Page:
- It defends the roots from soil-borne diseasesand is essential for fixing atmospheric nitrogen.
- Since nitrogen makes up roughly 78% of the atmosphere, it is a crucial nutrient for plants.
- One crucial ingredient for the growth and development of plants is phosphorus.
- Microorganisms that hydrolyze phosphorus compounds into the soluble form for plant absorptionare called phosphate solubilizing microorganisms.
- For this, a variety of fungi and bacteria are employed, including Penicillium, Aspergillus,
Bacillus, Pseudomonas, etc.
- Vermicompost is an organic fertiliser that is eco-friendly and contains vitamins, hormones, organic carbon, sulphur, and antibioticsthat help to improve the yield’s amount and quality.
- One of the easy remedies to increase the fertility of the soilis to use vermicompost.
Rankings, and the realities of higher education
The National Institutional Ranking Framework (NIRF) recently released the India Rankings for 2023. This is the eighth consecutive edition of rankings of higher education institutions in five categories — overall, universities, colleges, research institutions, and innovation — and eight subject domains — engineering, management, pharmacy, medical, dental, law, architecture and planning, and agriculture and allied sectors. The NIRF evaluates institutions on five parameters: teaching, learning and resources; graduation outcome; research and professional practices; outreach and inclusivity; and perception. Ranks are assigned based on the sum of marks secured by institutions on each of these parameters. Notwithstanding some of the criticisms on the methodology adopted and the parameters chosen by the Ministry of Education, a scrutiny of the 2023 edition as well as some of the available data on higher education raises some important issues warranting policy attention.
The first is the issue of participation of institutions. According to the Ministry of Education, in this edition of NIRF, 5,543 institutions offered themselves for ranking under overall, category-specific or domain-specific ranking. In all, 8,686 applications for ranking were submitted by these institutions. This has to be seen in conjunction with the total number of universities and colleges in India. As per the All India Survey on Higher Education (AISHE) 2021, there were 1,113 universities and 43,796 colleges in 2020-21. This implies that only 12.3% of higher educational institutions participated in the ranking process. That there is near to no information on the parameters decided by NIRF for the remaining 87.7% of higher education institutions is a matter of concern, especially for a nation aspiring to reap rich demographic dividends. This issue gets accentuated further when we examine the rural-urban divide in participation. The list of top 100 colleges shows scant presence of colleges from rural areas. AISHE data show that about 43% of the universities and 61.4% colleges are in rural areas. The lack of participation of institutions from rural areas raises questions on the inherent urban bias of the ranking framework, reinforced by the choice of parameters.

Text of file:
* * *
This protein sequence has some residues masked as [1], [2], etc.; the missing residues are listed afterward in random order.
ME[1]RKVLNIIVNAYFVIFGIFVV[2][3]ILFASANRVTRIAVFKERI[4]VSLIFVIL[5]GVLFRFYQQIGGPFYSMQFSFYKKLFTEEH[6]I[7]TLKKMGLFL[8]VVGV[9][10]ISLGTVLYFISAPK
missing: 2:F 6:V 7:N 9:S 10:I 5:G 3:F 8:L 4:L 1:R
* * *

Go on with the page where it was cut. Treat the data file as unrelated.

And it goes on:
The second issue is the incongruence between quantity and quality. Of the top 100 colleges ranked by NIRF, 35 are from Tamil Nadu, 32 from Delhi, 14 from Kerala, and the remaining are from the rest of India. According to AISHE, Uttar Pradesh has the highest number of colleges in the country, followed by Maharashtra and Karnataka. The list of top 100 colleges does not feature a single college from U.P. It features three colleges from Maharashtra and two from Karnataka. The fact that 81% of high-quality colleges are in three States highlights the need for a mission to improve quality across the country, with both the Union government and the States earmarking substantial funds in their respective budgets for this.
Quality differences are evident between private and government institutions as well. In the overall rankings, the highest rank secured by a private institution is 15. In the university rankings, the highest rank secured by a private institution is six. There is also tremendous scope for many more State universities to figure in this list. If the quality of State universities is enhanced, it would also serve the purpose of serving students in rural locations.
The third issue stems from the close correlation between faculty strength and rankings. A comparison between the top 100 and remaining institutions shows vast differences in this regard. The average number of faculty in the top 100 universities is 645, while for the remaining universities it is only 242. In the case of colleges, it is 173 for colleges in the top 100 list and 71 for the remaining institutes. Needless to say, quality education cannot be provided with brick and mortar alone. Even in the case of engineering, where the ranking is often advertised by the institutions, only 33.98% adhere to the AICTE-prescribed faculty-student ratio of 1:20.